Two days ago, I told you that this ruling by Judge Klausner gave Team Axanar valid grounds to request an appellate review of the case to the Ninth Circuit Court of Appeals. But as I said, judges invalidating fair use before trial is now a commonly accepted practice in federal courts throughout America, and has been for three decades. There’s a fairly decent chance that Alec Peters’ appeal will be denied at the federal level. And that leaves only one more stop on the train…
Imagine it’s about three or four years from now, and you’re watching the news. Suddenly, you start hearing William Shatner’s voice, “Space, the Final Frontier…” as the news anchor says, “Star Trek fans are about to go where they’ve never gone before. The Supreme Court has just agreed to hear a case involving a 2014 Star Trek fan film called Axanar…”
So you think I’m trippin’, huh? You think I’ve been smoking la weed a’ toka (now legal here in California, but still not my thing). Or maybe you just think I have delusions of grandeur about Axanar and I’m completely out of touch with reality.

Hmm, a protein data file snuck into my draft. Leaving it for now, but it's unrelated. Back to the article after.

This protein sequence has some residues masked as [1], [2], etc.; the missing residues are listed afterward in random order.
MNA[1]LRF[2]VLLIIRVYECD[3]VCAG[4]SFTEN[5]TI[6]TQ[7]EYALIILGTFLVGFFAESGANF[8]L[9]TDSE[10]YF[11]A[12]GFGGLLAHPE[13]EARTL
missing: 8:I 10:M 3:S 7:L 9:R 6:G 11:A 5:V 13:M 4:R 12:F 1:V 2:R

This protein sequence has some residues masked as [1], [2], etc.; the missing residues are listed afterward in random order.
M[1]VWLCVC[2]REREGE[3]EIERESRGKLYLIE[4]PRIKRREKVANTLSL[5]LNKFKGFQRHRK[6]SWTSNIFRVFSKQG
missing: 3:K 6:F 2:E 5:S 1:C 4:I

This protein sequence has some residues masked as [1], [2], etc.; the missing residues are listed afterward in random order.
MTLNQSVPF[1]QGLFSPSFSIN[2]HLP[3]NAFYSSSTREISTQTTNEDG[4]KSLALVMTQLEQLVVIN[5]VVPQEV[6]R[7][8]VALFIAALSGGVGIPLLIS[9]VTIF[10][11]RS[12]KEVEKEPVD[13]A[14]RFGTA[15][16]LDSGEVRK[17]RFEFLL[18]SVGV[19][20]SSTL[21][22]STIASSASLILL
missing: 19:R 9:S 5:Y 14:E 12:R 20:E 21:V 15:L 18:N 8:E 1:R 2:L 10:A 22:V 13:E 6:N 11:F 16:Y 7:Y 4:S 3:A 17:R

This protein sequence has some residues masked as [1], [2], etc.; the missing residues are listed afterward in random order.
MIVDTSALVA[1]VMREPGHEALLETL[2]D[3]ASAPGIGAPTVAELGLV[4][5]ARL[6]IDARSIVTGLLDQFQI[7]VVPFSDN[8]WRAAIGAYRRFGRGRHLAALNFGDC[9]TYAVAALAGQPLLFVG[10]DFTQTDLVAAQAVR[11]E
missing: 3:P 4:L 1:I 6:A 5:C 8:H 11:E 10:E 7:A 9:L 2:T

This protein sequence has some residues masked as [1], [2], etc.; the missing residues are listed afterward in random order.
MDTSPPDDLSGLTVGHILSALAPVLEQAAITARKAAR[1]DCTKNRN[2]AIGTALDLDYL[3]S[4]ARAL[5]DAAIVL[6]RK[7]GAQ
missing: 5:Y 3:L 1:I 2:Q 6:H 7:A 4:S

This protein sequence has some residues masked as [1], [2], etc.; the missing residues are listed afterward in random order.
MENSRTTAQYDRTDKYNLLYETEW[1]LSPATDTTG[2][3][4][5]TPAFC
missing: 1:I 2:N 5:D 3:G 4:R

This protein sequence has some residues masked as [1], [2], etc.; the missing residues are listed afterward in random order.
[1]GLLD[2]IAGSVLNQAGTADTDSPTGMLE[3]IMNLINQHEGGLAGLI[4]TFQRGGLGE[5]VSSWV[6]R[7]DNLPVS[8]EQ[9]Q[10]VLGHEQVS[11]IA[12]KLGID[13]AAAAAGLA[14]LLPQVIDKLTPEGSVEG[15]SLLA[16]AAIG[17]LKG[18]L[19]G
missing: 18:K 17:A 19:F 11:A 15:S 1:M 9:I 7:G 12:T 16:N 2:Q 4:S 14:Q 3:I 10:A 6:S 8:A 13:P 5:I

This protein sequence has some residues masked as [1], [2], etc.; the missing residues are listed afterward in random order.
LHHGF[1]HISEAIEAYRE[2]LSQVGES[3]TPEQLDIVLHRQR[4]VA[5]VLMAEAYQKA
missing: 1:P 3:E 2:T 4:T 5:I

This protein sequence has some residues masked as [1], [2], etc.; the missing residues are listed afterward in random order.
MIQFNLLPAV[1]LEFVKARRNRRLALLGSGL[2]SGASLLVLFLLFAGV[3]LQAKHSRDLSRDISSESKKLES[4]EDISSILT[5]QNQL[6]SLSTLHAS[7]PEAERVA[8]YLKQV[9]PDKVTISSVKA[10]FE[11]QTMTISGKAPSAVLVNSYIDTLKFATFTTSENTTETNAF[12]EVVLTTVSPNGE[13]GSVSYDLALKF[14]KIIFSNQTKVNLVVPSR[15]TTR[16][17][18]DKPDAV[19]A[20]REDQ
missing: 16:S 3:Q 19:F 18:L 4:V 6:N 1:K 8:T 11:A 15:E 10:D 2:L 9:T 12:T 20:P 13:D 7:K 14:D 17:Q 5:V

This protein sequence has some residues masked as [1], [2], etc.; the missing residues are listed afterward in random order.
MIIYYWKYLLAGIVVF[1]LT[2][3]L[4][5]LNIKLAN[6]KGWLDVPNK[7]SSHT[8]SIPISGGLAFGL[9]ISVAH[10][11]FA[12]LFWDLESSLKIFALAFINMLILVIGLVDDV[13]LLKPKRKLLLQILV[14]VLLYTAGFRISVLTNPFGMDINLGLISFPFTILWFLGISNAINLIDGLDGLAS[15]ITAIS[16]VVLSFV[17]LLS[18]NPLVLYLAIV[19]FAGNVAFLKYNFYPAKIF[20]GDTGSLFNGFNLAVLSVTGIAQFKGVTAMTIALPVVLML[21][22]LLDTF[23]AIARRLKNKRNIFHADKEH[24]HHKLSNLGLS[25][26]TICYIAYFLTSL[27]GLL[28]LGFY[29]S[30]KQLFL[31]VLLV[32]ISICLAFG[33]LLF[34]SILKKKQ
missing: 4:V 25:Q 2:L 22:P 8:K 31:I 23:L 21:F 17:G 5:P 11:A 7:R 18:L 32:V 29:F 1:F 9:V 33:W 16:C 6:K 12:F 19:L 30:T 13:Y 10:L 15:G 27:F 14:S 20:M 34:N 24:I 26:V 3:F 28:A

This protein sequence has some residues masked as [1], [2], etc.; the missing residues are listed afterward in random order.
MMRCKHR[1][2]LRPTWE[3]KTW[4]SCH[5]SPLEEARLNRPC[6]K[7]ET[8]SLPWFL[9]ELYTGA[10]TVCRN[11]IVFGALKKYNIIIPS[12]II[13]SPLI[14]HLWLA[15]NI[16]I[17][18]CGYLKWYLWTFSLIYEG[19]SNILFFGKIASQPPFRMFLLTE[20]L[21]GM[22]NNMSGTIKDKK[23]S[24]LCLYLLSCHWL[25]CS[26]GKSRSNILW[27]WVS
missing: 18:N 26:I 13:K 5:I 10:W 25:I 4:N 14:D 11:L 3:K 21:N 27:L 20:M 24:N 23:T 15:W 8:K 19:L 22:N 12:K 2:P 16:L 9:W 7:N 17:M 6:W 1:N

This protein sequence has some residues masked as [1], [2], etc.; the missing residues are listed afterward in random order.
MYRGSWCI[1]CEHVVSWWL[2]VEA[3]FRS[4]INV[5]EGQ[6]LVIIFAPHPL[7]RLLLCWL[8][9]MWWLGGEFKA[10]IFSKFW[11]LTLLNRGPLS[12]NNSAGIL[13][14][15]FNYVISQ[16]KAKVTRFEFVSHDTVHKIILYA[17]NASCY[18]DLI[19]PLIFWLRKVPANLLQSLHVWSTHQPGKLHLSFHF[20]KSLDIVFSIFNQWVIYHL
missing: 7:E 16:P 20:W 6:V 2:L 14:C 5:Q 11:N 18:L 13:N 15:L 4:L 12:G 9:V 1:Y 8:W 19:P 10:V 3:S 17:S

Well, possibly. After all, the Supreme Court gets more than 7,000 petitions each year to hear cases…and accepts only about 100-150 of them. And Supreme Court cases generally involve very important and complex issues of law that have national implications…especially if someone’s constitutional rights are being violated in some way.
So you probably don’t think that a copyright infringement lawsuit against a small Star Trek fan film could possibly rise to the level of having national implications.
But thanks to Judge R. Gary Klausner’s ruling last Wednesday during summary judgement that fair use is an invalid defense at this trial, the Axanar lawsuit is now very much a constitutional case with national implications…